Boundary review: Coalition spends £12m on dead policy

By Charles Maggs

Plans for a redrawing of constituency boundaries have been published at a cost of £12 million, despite the certain knwledge they will not go through.

The Boundary Commission today published its latest plans for redrawing constituency borders, reducing the number of MPs by 50 and making constituency sizes more equal.

The publications was branded an extraordinary waste of taxpayer money, given the deputy prime minister has already made clear the Liberal Democrats will not support the measure.

Nick Clegg said during the summer he would instruct his MPs to vote against the planned changes in retaliation for Conservatives blocking reforms to the House of Lords.

Online commentators pointed out the review cost was equivalent to 562 nurses – or 188 nurses if you only include the money spent since Clegg made his announcement this summer.

The deputy PM faced sustained attacks from backbench Tories in the House today with seasoned Lib Dem basher Peter Bone fronting the assault.

"The Conservative members of parliament delivered AV," he said

"We had the biggest majority in this parliament on a second reading bill on House Of Lords reform. So how can the deputy prime minister then vote against the boundary review and expect to remain in government? Is this his view of the principle of highest integrity?"

Clegg replied: "We are honouring the coalition agreement by leaving boundary review legislation on statute book but we're not, for reasons I've explained before, going to introduce the legislation before the election in 2015."

However Tory party chairman Grant Shapps said at the weekend he still hoped the planned changes would go ahead.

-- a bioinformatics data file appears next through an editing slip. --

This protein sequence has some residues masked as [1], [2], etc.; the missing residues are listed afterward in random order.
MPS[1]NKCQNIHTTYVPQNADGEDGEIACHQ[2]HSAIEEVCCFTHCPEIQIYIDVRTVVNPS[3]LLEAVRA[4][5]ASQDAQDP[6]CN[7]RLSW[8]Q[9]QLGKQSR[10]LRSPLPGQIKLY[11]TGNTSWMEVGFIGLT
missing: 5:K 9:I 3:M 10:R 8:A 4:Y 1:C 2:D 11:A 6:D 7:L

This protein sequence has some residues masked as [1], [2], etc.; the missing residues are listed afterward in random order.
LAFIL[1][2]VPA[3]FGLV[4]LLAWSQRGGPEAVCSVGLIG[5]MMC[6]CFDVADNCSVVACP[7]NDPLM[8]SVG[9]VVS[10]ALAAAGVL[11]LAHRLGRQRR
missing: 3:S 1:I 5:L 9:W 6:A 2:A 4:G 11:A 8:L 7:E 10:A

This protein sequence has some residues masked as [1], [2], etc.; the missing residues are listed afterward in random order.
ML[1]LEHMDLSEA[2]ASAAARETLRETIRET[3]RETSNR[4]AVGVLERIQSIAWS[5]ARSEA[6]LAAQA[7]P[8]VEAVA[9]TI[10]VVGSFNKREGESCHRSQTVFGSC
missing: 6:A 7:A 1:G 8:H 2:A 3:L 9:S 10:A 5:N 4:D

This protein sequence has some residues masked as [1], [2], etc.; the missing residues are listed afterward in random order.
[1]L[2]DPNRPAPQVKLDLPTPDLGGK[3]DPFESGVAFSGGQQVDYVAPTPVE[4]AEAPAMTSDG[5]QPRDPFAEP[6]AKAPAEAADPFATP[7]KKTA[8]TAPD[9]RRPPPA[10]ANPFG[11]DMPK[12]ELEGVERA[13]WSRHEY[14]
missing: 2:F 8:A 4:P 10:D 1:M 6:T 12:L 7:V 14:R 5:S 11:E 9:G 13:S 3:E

"I haven't given up hope for it because it was in the coalition agreement, because Nick Clegg came out very strongly and said it was right for the basis of fairness," he said.

The coalition agreement said that the boundary review would be passed as part of a deal that saw the AV (alternative vote) referendum take place last May, which the Lib Dems – who strongly supported the AV system – lost. However Clegg has since suggested that the boundary changes were also subject to the Lords reform going through.

Labour, which was set to lose out most as a result of the planned changes, said the reforms were "gerrymandering".

With most of their seats in denser urban areas with a smaller electorate, Labour MPs tend to be elected with less votes than Conservatives, whose constituencies are often more rural but with a larger number of voters.

Shadow justice secretary Rob Flello was angry about how the changes would affect his constituency, tweeting this morning that the review had "made a complete dogs' breakfast of Stoke South."

"Absolutely amazed at the stupidity of those making the changes. #mindless," he wrote.

Shadow chancellor Ed Balls would also have been put in a tough position as the changes would see his Morley and Outwood constituency being scrapped.